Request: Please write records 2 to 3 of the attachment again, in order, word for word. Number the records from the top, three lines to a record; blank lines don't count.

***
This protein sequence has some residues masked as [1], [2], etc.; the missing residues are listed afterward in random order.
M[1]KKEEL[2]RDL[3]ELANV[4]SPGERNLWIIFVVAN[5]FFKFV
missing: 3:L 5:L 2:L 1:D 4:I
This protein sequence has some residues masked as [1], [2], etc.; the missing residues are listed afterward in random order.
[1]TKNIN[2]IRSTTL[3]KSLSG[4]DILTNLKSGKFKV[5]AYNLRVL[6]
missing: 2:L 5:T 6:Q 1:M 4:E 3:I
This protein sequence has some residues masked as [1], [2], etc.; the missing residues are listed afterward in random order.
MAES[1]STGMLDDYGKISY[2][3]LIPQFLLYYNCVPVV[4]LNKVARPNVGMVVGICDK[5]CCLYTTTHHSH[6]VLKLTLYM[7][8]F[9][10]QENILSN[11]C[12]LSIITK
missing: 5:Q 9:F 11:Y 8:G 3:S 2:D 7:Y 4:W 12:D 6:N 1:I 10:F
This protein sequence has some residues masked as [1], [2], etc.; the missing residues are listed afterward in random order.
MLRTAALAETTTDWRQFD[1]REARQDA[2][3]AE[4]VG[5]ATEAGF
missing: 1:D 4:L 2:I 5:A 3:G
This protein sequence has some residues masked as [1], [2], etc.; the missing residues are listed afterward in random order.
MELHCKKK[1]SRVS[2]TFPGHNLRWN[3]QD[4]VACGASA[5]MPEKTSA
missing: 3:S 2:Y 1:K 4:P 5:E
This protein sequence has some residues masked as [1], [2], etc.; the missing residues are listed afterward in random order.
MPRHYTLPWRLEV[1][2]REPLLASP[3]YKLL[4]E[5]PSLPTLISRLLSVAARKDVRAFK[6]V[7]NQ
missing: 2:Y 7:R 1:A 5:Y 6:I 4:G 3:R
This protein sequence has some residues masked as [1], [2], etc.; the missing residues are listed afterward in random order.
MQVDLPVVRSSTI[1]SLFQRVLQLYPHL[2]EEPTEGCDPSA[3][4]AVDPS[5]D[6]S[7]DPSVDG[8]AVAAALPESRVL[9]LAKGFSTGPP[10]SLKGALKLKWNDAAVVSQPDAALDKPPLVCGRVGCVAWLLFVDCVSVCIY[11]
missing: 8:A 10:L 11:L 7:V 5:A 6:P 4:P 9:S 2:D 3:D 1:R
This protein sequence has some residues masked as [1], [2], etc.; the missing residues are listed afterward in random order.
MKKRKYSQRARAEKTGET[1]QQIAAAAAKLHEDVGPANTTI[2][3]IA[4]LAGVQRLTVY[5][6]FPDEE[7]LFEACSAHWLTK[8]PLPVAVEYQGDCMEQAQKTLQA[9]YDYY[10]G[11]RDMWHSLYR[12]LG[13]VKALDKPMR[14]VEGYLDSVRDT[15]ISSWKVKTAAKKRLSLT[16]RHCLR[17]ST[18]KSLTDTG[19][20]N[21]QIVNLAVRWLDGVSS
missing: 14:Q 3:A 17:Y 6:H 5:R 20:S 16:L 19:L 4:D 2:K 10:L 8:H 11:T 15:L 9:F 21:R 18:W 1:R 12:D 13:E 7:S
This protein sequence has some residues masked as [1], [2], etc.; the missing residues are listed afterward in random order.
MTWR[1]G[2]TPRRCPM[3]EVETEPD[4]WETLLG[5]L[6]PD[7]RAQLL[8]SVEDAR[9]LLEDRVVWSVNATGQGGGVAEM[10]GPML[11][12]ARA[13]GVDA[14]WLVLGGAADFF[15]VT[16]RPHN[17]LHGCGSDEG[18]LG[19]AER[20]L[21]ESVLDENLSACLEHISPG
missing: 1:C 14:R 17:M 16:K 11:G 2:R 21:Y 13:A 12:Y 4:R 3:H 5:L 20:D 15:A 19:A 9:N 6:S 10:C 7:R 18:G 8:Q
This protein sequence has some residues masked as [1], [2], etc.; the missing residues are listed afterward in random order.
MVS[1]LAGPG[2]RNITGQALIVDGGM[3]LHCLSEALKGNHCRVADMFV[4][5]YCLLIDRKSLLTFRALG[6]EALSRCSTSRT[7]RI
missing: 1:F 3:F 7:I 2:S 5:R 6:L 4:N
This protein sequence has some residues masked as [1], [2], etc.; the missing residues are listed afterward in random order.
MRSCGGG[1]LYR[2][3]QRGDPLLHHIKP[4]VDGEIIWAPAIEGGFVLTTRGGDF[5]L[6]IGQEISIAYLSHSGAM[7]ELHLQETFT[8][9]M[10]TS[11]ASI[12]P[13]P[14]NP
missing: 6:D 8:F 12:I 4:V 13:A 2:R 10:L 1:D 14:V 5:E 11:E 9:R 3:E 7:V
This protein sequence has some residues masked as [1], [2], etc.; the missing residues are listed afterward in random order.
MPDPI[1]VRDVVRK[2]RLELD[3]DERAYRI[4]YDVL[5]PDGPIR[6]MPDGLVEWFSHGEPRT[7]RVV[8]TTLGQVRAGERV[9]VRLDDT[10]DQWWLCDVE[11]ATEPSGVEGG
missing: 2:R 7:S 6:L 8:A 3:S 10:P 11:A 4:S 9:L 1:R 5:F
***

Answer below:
This protein sequence has some residues masked as [1], [2], etc.; the missing residues are listed afterward in random order.
[1]TKNIN[2]IRSTTL[3]KSLSG[4]DILTNLKSGKFKV[5]AYNLRVL[6]
missing: 2:L 5:T 6:Q 1:M 4:E 3:I
This protein sequence has some residues masked as [1], [2], etc.; the missing residues are listed afterward in random order.
MAES[1]STGMLDDYGKISY[2][3]LIPQFLLYYNCVPVV[4]LNKVARPNVGMVVGICDK[5]CCLYTTTHHSH[6]VLKLTLYM[7][8]F[9][10]QENILSN[11]C[12]LSIITK
missing: 5:Q 9:F 11:Y 8:G 3:S 2:D 7:Y 4:W 12:D 6:N 1:I 10:F